Appreciation and Enjoyment: Why It Doesn’t Matter If You Like Rupi Kaur or Not

If you have Instagram. If you enjoy poetry. If you have social media or enjoy reading of any sort, you’ve heard of Rupi Kaur by now. The first commercially successful ‘Instapoet’, Kaur has used the platform to distribute her work and her words since 2015, and to massive effect.

source: rupikaur.com

With the pictorial nature of Instagram, the visuals of her work have become just as recognisable as her verse, the clean lines of the illustrations reflecting the words she writes. The words themselves are characterised by Kaur’s first-person voice – it is intimate, simplistic and accessible. And that’s the key word here, I think. Accessible. Both in form and content, Kaur has struck a balance not many poets can claim: huge commercial reach with a fair amount of critical approval, plus outrageous success of a debut collection. Kaur’s Milk and Honey sold 2.4 million copies by the end of last year, and has prompted the speedy commission of her second collection, The Sun and All Her Flowers. So, all around pretty impressive, pioneering and pleasurable. I do, however, have one critique. I don’t like her work. Like, at all.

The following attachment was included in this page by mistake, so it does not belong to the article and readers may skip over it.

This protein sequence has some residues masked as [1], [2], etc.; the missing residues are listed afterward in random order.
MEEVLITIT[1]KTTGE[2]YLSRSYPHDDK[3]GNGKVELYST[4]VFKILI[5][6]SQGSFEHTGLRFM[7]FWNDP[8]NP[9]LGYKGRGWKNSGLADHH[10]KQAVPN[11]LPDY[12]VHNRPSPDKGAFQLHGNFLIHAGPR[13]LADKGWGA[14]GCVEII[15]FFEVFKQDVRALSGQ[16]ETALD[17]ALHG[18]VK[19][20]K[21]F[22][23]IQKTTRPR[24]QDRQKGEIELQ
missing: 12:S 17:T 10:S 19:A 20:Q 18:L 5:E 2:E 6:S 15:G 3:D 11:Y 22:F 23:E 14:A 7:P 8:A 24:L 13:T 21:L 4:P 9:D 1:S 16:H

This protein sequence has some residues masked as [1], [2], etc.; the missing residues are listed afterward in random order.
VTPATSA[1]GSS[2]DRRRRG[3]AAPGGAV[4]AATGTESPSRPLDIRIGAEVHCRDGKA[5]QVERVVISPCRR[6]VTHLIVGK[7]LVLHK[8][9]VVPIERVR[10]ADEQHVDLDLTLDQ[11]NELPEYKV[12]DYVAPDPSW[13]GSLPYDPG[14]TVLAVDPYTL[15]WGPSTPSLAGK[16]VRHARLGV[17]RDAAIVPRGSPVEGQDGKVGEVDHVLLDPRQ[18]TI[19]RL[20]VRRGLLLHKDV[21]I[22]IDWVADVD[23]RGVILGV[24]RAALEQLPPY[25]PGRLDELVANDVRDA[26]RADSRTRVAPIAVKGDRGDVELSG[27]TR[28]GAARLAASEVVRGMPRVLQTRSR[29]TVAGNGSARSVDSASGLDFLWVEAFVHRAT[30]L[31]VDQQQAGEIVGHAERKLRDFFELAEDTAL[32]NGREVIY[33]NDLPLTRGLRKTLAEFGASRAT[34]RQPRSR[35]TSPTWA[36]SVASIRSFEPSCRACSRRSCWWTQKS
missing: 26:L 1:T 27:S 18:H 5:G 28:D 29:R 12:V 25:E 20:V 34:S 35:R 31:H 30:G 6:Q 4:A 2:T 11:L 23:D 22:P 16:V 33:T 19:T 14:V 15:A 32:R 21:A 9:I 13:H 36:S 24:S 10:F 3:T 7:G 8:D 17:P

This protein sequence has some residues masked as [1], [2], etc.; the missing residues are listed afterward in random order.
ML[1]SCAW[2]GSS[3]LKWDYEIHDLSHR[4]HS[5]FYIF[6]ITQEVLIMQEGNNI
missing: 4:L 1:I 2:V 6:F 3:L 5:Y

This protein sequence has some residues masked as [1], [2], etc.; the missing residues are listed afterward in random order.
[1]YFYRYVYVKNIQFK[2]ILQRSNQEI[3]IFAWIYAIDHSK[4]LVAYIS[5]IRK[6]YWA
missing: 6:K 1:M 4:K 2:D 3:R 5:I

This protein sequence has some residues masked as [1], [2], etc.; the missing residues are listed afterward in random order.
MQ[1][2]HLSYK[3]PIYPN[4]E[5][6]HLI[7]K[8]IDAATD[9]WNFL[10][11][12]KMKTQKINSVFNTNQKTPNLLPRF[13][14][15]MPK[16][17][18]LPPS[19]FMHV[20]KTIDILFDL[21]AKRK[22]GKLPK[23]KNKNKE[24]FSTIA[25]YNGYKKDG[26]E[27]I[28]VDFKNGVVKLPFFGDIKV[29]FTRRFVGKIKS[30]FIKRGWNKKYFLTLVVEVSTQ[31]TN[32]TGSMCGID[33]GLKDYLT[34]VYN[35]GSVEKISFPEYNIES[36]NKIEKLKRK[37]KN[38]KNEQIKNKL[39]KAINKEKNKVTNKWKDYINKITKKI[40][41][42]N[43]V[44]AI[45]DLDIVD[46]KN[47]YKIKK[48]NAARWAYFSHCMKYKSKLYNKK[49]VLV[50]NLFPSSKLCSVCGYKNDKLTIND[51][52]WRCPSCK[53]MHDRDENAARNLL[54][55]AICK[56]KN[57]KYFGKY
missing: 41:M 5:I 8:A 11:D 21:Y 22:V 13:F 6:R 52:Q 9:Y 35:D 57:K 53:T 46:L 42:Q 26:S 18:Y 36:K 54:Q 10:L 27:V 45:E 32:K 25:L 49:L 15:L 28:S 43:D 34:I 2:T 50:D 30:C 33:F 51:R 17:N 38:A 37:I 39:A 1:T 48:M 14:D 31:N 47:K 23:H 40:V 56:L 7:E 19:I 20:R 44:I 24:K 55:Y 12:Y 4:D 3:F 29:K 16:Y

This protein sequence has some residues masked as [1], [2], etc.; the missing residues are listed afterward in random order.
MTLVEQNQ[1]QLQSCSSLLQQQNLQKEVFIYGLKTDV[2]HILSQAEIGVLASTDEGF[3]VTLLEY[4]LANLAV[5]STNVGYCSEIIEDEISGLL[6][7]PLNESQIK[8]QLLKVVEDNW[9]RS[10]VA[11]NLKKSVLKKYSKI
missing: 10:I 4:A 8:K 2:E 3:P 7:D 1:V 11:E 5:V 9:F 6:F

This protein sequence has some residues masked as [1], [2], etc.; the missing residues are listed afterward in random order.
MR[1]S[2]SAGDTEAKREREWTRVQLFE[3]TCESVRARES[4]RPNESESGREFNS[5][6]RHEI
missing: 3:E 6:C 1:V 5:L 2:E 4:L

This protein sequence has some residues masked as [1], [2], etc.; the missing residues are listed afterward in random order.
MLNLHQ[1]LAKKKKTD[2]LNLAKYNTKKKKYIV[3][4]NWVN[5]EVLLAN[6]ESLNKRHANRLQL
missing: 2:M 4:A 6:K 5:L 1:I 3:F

the universe works in funny ways 🧡 page 79 from #thesunandherflowers

A post shared by rupi kaur (@rupikaur_) on

Then what’s this all about? Why am I taking the time to write about something I don’t like? Aside from the obvious issues with that statement, I’m writing this post as a sort of case-study for a wider debate in the literary community. I love poetry. Partly because I can never write it myself, so have a grudging respect for those who can, but partly because all my studies thus far have led me to truly appreciate the skill behind it. You know in A-Level when your teachers told you that in a timed exam ‘Every word’s a gem’? Same goes for poetry. The condensed nature of (most) poetry insists upon a careful curation of language and, being a language buff myself, I am endlessly impressed with those who can master it. It’s a source of constant argument amongst my peers, one that will never and should never be resolved, but I think poetry is the best form of writing, hands down. I also think it’s the hardest.